He goes ahead

File:PikiWiki Israel 19308 Settlements in Israel.JPG


This is a reposting of a reflection for Good Shepherd Sunday in 2014

John 10:1-10

4When he has brought out all his own, he goes ahead of them, and the sheep follow him because they know his voice.

Palestinian shepherds are different than most shepherds worldwide. Most places in the world the shepherds come behind, driving their flock. In Palestine they walk ahead and the sheep follow.

This contrast alone makes this chapter of John priceless. How much religion consists of people being driven? Driven by guilt, by rules, by demands, by self-righteousness, by the psychological needs of the leadership, by history, by desire. Most of life is driven. Driven by our need to provide, our need to succeed, our need to feel safe. Driven by our fears, our wants, our restless sense that we are missing something. Adam and Eve were driven from the Garden of Eden in their shame. The prodigal son is driven home by his desperate hunger – but the prodigal father runs to welcome his son with open arms.

Jesus leads his flock. He goes before. He goes ahead. And though that often results with us running to catch up, it means we are not going anywhere that Jesus has not already been. Every sorrow he has tasted first. Even the grave. But also the resurrection.

He is our elder brother. He goes ahead. He paves the way. He opens the door. He does not ask us to wash feet before he has washed our feet. He does not ask us to take up the cross before he has taken up his cross. He does not ask us to give what he has not given. He does not ask us to walk where he has not walked. He does not ask us to love anyone he has not loved or forgive anyone he has not forgiven.

There is all the difference in the world between the command to go and the invitation to “Come with me.”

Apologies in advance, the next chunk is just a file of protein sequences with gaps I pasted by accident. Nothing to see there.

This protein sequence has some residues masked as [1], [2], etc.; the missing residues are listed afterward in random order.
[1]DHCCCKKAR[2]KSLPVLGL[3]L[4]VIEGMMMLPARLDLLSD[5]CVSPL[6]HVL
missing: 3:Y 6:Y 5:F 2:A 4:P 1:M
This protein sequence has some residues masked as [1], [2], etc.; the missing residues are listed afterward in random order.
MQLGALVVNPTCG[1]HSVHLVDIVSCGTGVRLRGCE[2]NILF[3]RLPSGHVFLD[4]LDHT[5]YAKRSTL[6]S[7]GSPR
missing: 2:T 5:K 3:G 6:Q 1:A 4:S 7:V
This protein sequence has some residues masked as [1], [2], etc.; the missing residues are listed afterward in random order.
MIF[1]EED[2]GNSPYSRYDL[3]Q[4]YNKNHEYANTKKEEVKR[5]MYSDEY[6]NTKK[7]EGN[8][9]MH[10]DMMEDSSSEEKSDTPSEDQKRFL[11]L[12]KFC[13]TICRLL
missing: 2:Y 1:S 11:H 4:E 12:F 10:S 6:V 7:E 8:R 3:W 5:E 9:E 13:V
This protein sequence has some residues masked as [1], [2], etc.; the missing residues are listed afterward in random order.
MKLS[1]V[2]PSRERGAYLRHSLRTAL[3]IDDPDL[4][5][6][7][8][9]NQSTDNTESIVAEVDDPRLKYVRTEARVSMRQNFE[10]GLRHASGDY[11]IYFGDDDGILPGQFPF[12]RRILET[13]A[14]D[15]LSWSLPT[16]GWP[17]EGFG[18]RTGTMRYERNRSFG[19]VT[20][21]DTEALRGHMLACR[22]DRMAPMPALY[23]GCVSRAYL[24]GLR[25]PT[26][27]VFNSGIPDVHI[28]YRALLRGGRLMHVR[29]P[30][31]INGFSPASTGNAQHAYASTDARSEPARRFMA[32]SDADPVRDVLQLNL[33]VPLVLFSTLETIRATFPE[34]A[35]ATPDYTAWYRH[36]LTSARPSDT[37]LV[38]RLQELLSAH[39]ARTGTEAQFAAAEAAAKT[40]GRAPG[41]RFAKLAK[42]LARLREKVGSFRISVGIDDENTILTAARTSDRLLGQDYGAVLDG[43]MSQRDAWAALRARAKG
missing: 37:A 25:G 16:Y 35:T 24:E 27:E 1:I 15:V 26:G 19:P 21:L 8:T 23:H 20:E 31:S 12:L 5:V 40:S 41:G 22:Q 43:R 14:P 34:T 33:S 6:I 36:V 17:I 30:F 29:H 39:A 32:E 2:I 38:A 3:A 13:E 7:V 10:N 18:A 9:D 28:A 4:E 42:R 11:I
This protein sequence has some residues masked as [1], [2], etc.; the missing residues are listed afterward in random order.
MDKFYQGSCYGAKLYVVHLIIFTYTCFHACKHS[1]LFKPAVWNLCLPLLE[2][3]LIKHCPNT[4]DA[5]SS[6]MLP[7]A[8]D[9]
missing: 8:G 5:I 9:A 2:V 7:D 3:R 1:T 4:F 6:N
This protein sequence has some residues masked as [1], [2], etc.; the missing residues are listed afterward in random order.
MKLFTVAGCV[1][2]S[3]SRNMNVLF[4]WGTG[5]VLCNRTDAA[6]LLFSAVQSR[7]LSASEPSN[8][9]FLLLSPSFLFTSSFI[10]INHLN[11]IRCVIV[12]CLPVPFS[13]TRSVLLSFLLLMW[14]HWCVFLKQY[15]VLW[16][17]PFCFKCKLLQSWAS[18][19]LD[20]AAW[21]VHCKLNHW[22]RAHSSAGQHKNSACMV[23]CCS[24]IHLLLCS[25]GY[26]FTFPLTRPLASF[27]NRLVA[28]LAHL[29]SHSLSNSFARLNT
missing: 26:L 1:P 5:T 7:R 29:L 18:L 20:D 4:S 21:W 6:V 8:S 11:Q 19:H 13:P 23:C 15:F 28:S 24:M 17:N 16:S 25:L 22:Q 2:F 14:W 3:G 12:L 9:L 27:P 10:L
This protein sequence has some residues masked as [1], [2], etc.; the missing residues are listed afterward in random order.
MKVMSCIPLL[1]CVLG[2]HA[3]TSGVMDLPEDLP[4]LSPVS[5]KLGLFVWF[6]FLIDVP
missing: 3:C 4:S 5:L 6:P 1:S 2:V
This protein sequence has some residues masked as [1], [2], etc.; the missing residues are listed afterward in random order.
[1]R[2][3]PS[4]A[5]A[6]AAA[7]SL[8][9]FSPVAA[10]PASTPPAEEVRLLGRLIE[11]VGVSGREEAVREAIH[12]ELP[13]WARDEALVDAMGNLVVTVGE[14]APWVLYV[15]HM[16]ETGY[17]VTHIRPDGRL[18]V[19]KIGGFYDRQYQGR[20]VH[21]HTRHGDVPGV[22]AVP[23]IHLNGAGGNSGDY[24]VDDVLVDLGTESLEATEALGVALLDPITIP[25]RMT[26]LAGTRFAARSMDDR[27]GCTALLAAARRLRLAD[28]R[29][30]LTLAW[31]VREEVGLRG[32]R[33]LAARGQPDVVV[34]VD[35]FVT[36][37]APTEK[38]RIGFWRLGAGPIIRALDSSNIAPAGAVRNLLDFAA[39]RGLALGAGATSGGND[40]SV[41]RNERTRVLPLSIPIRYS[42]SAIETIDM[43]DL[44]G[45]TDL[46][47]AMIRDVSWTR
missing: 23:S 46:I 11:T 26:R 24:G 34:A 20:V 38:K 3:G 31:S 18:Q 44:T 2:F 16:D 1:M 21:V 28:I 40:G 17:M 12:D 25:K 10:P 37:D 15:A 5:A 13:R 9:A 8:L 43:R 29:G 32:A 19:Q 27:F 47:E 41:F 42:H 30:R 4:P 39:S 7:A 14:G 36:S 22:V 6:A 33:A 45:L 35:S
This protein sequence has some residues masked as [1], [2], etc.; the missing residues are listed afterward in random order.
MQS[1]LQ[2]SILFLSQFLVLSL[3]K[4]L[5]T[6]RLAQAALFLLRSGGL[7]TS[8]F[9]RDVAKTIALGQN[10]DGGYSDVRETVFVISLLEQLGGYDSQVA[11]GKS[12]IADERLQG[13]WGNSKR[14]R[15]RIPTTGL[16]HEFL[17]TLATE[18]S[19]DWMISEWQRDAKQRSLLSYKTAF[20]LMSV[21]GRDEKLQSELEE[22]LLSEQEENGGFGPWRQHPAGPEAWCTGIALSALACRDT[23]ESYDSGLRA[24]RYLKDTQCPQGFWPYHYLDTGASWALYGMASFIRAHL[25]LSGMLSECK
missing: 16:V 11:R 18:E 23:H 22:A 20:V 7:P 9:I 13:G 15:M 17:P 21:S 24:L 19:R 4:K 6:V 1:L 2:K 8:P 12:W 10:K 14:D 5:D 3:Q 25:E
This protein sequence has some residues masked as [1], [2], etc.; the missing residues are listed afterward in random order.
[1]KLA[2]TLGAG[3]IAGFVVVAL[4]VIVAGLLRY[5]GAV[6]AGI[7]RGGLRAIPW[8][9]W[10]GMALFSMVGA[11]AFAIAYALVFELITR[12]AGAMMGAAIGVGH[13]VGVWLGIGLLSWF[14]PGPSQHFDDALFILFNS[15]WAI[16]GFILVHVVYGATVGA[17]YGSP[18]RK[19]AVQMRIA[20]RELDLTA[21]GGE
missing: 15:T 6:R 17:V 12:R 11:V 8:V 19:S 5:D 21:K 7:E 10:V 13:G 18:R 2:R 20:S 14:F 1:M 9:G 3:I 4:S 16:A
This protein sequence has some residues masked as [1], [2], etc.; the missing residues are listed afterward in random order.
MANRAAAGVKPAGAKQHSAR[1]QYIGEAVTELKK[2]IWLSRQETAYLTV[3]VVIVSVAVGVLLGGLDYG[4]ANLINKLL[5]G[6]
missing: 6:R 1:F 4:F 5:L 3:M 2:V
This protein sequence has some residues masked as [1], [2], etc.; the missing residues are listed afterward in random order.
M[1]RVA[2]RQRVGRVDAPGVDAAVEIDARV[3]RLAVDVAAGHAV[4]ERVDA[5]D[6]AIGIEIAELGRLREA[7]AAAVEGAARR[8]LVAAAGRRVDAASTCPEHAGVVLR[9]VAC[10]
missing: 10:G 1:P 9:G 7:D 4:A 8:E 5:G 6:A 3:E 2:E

My brother got me to do all kinds of things by doing them first. I learned to swim because my brother went first. I learned to ski because he went first. I learned to hold a pigeon, I walked the streets of Brussels, I picked up a live crab, I left home for college. And there were some things I didn’t have to do because he did them, battles he fought I didn’t have to fight.

God does not sit on a throne spouting orders; he has come as our elder brother, leading the way. There are commands in the scripture, to be sure. We know of the ten, even if we can’t name them all. Jesus himself gave a new commandment – and tightened the others. He talked about forgiving seventy-seven times. But he went first. He goes ahead. He calls our name and bids us walk with him.

Image: https://commons.wikimedia.org/wiki/File%3APikiWiki_Israel_19308_Settlements_in_Israel.JPG ארכיון עין השופט [CC BY 2.5 (http://creativecommons.org/licenses/by/2.5)%5D, via Wikimedia Commons

“Strengthen the weak hands”


This reflection is a reprint from three years ago (though with a different title and picture).

Isaiah 35:1-10

3Strengthen the weak hands,
and make firm the feeble knees.

It is hard not to hear in this line the many I have known over the years whose walk into church was compromised. The decision to let me bring them communion in their pew does not come easily. It is like giving up the car keys. I have watched people labor to kneel at the altar rail, and tried to persuade them that the more ancient practice was to stand. I have sat at hospital bedsides while contraptions kept a new knee moving – and when a hip replacement had gone horribly wrong. It is not easy to watch age advance on people you have come to love. I give thanks for the wonders of modern medicine, but I have also had to wrestle with its limits.